In a recent sermon from Luke’s gospel, our pastor asked us to consider what constitutes mission and what is ministry? Are they the same? Is one easier than the other? Pastor Bob often prods us to think more deeply than we have before, especially with passages that seem familiar to us. So I started to think back over activites Dave and I had done in the last couple of years. In December of 2011, Brent spoke at a conference in New Zealand and wanted to take his wife with him, so we volunteered to go to Georgia and babysit for the girls for 10 days. Ministry? In one respect, it was ministry because we, as retirees, do not rise at 5:30 am each morning; nor do I pick out clothes or braid hair for a 4-year-old headed to nursery school. After all, we had two boys! After we dropped Austyn Grace off at school, we took Taylor Faith to Panera so she could “read” to us and we could share Jesus with her.
Taking care of the girls may be work we’re not used to, but we love it. And sharing Jesus with them never meets with opposition. They sing songs about Him, read books about the Savior, and have some interesting questions about faith. So I needed to think about short-term mission work to broaden my thinking. Going to do construction projects in Mexico occupied about ten days of five different summers for each of our sons. While there, the mission team members lived with people who were part of the church where the kids were working. Evenings, the kids led VBS for anyone who wanted to attend, so these summer mission trips involved both helping out, or ministering, and missions, proclaiming the gospel.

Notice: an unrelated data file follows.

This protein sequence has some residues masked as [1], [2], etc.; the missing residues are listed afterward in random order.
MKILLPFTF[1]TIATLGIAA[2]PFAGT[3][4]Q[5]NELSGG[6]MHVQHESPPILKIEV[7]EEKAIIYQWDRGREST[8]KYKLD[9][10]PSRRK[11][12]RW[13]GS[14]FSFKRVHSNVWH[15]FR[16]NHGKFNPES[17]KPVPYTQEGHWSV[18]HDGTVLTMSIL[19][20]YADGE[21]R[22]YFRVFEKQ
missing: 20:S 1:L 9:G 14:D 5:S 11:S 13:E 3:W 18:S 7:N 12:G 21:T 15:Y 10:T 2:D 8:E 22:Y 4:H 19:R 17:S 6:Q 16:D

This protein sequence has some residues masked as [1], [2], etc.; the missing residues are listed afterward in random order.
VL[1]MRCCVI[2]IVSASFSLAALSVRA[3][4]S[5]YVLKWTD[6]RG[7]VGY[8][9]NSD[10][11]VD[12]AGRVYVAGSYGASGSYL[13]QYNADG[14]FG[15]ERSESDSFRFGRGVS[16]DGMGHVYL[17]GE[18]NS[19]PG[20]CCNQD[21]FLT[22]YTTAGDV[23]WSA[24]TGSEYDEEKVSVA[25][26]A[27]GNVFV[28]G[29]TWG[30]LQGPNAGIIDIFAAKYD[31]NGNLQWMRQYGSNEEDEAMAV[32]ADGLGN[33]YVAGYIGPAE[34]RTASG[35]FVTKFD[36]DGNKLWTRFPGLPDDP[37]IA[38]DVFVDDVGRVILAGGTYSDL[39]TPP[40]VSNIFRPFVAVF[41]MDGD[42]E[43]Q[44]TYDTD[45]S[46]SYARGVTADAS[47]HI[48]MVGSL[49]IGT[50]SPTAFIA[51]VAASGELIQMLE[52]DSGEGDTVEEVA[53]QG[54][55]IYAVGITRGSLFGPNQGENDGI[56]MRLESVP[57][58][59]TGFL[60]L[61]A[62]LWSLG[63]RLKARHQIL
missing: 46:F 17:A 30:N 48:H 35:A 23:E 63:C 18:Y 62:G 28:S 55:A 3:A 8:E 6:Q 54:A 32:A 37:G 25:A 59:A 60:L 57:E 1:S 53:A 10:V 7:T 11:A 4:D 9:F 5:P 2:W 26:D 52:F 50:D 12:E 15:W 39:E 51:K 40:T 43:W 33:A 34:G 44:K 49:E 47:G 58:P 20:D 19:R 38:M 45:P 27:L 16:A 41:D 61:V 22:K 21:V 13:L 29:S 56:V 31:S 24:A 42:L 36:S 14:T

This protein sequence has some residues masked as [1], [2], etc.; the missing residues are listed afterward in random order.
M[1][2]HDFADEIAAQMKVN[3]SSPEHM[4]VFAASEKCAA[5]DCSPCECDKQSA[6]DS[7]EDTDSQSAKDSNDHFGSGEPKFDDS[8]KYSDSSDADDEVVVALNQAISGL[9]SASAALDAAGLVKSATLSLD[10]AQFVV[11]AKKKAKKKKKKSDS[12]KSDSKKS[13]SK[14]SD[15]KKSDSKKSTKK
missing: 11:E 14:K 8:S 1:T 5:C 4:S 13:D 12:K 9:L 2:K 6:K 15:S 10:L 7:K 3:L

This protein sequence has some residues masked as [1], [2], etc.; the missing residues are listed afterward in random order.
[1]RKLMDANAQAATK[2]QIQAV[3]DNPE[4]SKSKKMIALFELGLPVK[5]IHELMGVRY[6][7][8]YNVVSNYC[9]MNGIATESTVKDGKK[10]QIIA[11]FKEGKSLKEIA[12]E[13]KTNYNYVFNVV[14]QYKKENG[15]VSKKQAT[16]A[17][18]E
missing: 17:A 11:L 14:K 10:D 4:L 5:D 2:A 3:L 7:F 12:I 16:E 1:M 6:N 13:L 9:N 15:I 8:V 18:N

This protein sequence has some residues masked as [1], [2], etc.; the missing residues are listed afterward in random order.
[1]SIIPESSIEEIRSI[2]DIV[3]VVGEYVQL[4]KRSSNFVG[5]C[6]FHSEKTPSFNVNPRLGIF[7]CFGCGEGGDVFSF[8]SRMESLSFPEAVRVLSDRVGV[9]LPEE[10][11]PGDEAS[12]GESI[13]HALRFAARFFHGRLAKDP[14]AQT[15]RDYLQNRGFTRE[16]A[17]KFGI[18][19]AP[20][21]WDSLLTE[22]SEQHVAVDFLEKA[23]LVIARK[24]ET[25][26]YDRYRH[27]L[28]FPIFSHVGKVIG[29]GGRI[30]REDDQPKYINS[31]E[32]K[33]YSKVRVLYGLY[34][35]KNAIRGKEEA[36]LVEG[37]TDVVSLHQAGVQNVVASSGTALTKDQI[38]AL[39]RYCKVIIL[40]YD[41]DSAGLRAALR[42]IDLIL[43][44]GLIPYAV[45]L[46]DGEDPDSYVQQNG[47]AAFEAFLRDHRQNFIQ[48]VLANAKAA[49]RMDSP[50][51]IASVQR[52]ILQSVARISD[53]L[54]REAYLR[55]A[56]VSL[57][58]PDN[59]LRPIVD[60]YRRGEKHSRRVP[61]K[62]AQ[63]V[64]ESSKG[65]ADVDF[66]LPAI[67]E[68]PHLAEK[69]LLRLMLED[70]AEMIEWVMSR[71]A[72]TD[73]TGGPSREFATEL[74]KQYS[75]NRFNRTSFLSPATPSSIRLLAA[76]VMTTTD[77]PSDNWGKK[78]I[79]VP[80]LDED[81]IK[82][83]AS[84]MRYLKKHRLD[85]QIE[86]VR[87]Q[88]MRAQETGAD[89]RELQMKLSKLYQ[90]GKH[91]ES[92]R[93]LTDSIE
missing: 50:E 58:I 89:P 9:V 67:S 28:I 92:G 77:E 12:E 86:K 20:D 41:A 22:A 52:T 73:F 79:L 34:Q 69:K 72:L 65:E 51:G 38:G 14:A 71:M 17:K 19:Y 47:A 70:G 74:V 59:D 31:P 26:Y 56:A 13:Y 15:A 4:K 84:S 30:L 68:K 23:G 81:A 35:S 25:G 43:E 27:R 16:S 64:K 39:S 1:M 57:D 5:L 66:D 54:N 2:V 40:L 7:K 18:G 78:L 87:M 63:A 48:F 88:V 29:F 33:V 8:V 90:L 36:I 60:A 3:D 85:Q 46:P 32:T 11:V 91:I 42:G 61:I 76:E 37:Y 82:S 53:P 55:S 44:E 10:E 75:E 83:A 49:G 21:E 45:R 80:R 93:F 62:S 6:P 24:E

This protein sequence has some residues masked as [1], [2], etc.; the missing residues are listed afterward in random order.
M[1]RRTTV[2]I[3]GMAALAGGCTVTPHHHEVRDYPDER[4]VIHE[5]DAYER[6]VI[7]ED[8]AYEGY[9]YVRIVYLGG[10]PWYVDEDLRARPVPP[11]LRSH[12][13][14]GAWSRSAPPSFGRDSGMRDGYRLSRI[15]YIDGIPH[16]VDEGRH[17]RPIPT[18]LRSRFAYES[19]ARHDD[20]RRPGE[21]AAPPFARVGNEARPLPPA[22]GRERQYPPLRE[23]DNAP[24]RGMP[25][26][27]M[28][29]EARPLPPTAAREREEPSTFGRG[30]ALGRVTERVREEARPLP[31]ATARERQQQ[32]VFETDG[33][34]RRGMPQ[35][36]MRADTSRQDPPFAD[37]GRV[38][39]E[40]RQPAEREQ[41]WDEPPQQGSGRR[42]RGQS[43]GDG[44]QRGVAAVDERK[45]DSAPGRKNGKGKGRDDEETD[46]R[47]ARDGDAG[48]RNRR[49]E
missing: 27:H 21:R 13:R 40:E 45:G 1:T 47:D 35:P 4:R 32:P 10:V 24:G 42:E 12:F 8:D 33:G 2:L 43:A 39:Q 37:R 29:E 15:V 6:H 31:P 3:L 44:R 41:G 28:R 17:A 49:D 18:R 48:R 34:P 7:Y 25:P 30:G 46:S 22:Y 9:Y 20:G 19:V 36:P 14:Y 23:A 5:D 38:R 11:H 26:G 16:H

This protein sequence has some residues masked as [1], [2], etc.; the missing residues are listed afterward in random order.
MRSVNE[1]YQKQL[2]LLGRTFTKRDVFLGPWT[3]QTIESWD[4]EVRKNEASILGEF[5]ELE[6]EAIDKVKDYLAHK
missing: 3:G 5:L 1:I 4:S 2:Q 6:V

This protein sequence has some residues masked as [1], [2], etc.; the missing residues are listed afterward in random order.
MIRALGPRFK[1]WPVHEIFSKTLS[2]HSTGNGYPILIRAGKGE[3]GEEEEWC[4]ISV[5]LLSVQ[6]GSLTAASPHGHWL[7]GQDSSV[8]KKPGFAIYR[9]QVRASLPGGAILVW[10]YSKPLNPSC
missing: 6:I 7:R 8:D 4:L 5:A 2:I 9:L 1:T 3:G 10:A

Please don’t misunderstand. Ministry, or serving, is vital. Our entire family jogged, walked, and my dear husband wheeled me in my wheelchair, at a Susan Komen 5K race in Atlanta to raise funds for cancer research. We celebrated Stacey’s Mom’s ten-year survival from the disease. We made a statement, and did so gladly, rejoicing as Sue crossed the finish line for survivors and collected her pink rose. We stood back in our designated area as supporters and applauded, silently thanking the Lord for His mercy and grace to Sue. And, of course, tears lined my eyes; I had lost both my parents to cancer. I supported this race; it was personal.
But ask me about encountering someone who despises Christianity, who hates the name of Christ. Can I go and help teach someone to speak English? Of course. Will I speak truth about Christ to someone who only wants to argue and make Christians look narrow-minded and intolerant? That’s much more frightening.
By Luke 9, Jesus has given authority to His disciples. He asks them, “Who do the crowds say that I am?” Peter, always quick to act or speak, answers, “You are the Christ.” Jesus tells them of His soon-coming suffering and admonishes the disciples to take up their cross daily. And what follows in chapter 9 is the amazing Transfiguration. There will NOT be three tents erected, as Peter has enthused to the Master. Christ alone is the central message, the Good News.
Today I can confuse ministry with mission. Helping people is a valid ministry, but missions means faithfully proclaiming the Word of God. I have to be careful that mission does not become social work only for me. As a believer in Christ, I have one message: there is only one way to eternal life and that is through Christ alone. I need to show ministry compassion, but I must also share the gospel.
Which scares you more? Painting people’s houses or talking to them about Christ as you paint? Or if you take food to a family as part of a Christian holiday, do you also talk to them about the Christ you serve and why you’d like to give these folks something more substantial than the food you’ve brought that day? There’s bread and there’s Bread.
I’m thinking through this, trying to respond more with “I think” than “I feel,” and I am reading Tim Keller’s Reason for God: Belief in an Age of Skepticism. After all, this same apostle Peter later writes a letter in which he says, “But in your hearts, set apart Christ as Lord. Always be ready to give an answer to everyone who asks you to give the reason for the hope that you have, but do this with gentleness and respect, keeping a clear conscience, so that those who speak maliciously against your good behavior in Christ may be ashamed of their slander.”